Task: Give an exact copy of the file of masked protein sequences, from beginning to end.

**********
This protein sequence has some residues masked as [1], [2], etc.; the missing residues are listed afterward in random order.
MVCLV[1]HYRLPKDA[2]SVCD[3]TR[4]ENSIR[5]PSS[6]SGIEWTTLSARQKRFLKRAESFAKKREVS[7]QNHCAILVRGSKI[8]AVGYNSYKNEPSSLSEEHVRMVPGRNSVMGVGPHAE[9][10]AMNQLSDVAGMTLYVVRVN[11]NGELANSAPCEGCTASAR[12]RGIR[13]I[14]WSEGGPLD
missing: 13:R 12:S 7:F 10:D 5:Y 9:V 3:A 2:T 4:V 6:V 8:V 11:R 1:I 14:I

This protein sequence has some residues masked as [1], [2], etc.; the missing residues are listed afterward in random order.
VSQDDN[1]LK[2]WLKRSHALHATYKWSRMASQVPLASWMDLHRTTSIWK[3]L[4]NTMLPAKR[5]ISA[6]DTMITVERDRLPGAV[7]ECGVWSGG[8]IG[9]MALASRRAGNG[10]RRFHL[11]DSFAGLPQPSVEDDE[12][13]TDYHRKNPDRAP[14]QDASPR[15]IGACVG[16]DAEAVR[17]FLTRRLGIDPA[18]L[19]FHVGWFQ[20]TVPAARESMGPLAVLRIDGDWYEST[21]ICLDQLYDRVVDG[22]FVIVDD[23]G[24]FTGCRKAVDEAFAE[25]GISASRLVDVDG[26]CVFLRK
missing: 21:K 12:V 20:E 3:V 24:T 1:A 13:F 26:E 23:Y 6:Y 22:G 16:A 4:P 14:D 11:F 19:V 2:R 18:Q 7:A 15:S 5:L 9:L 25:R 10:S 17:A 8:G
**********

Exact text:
This protein sequence has some residues masked as [1], [2], etc.; the missing residues are listed afterward in random order.
MVCLV[1]HYRLPKDA[2]SVCD[3]TR[4]ENSIR[5]PSS[6]SGIEWTTLSARQKRFLKRAESFAKKREVS[7]QNHCAILVRGSKI[8]AVGYNSYKNEPSSLSEEHVRMVPGRNSVMGVGPHAE[9][10]AMNQLSDVAGMTLYVVRVN[11]NGELANSAPCEGCTASAR[12]RGIR[13]I[14]WSEGGPLD
missing: 13:R 12:S 7:F 10:D 5:Y 9:V 3:A 2:T 4:V 6:V 8:V 11:R 1:I 14:I

This protein sequence has some residues masked as [1], [2], etc.; the missing residues are listed afterward in random order.
VSQDDN[1]LK[2]WLKRSHALHATYKWSRMASQVPLASWMDLHRTTSIWK[3]L[4]NTMLPAKR[5]ISA[6]DTMITVERDRLPGAV[7]ECGVWSGG[8]IG[9]MALASRRAGNG[10]RRFHL[11]DSFAGLPQPSVEDDE[12][13]TDYHRKNPDRAP[14]QDASPR[15]IGACVG[16]DAEAVR[17]FLTRRLGIDPA[18]L[19]FHVGWFQ[20]TVPAARESMGPLAVLRIDGDWYEST[21]ICLDQLYDRVVDG[22]FVIVDD[23]G[24]FTGCRKAVDEAFAE[25]GISASRLVDVDG[26]CVFLRK
missing: 21:K 12:V 20:E 3:V 24:T 1:A 13:F 26:E 23:Y 6:Y 22:G 16:A 4:P 14:D 11:F 19:V 2:R 18:Q 7:A 15:S 5:L 9:L 25:R 10:S 17:A 8:G